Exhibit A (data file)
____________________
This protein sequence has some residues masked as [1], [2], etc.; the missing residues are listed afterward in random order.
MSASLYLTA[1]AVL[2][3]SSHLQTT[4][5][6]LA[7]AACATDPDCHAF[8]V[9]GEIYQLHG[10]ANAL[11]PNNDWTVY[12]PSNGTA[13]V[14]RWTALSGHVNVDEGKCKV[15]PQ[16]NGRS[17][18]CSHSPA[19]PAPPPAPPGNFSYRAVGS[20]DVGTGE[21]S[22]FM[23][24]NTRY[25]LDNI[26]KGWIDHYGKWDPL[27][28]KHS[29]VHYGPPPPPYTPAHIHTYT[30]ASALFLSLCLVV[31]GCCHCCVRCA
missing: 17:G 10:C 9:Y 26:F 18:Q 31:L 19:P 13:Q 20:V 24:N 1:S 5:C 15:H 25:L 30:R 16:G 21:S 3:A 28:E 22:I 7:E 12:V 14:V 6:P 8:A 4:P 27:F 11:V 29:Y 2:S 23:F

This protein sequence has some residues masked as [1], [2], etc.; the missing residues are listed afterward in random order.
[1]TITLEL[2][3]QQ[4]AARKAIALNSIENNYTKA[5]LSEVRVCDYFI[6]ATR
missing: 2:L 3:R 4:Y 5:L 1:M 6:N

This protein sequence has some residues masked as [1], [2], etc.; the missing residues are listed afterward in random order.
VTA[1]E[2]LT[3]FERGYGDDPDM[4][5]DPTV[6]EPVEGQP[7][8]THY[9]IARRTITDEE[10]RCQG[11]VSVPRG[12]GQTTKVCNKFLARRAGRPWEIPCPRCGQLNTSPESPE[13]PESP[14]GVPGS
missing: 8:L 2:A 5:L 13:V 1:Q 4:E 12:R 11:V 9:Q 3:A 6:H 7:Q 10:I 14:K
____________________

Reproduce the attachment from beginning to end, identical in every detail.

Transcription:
This protein sequence has some residues masked as [1], [2], etc.; the missing residues are listed afterward in random order.
MSASLYLTA[1]AVL[2][3]SSHLQTT[4][5][6]LA[7]AACATDPDCHAF[8]V[9]GEIYQLHG[10]ANAL[11]PNNDWTVY[12]PSNGTA[13]V[14]RWTALSGHVNVDEGKCKV[15]PQ[16]NGRS[17][18]CSHSPA[19]PAPPPAPPGNFSYRAVGS[20]DVGTGE[21]S[22]FM[23][24]NTRY[25]LDNI[26]KGWIDHYGKWDPL[27][28]KHS[29]VHYGPPPPPYTPAHIHTYT[30]ASALFLSLCLVV[31]GCCHCCVRCA
missing: 17:G 10:C 9:Y 26:F 18:Q 31:L 19:P 13:Q 20:V 24:N 1:S 5:C 15:H 25:L 30:R 16:G 21:S 3:A 28:E 22:I 7:E 12:V 14:V 6:P 8:A 4:P 27:F 11:V 29:Y 2:S 23:F

This protein sequence has some residues masked as [1], [2], etc.; the missing residues are listed afterward in random order.
[1]TITLEL[2][3]QQ[4]AARKAIALNSIENNYTKA[5]LSEVRVCDYFI[6]ATR
missing: 2:L 3:R 4:Y 5:L 1:M 6:N

This protein sequence has some residues masked as [1], [2], etc.; the missing residues are listed afterward in random order.
VTA[1]E[2]LT[3]FERGYGDDPDM[4][5]DPTV[6]EPVEGQP[7][8]THY[9]IARRTITDEE[10]RCQG[11]VSVPRG[12]GQTTKVCNKFLARRAGRPWEIPCPRCGQLNTSPESPE[13]PESP[14]GVPGS
missing: 8:L 2:A 5:L 13:V 1:Q 4:E 12:R 11:V 9:Q 3:A 6:H 7:Q 10:I 14:K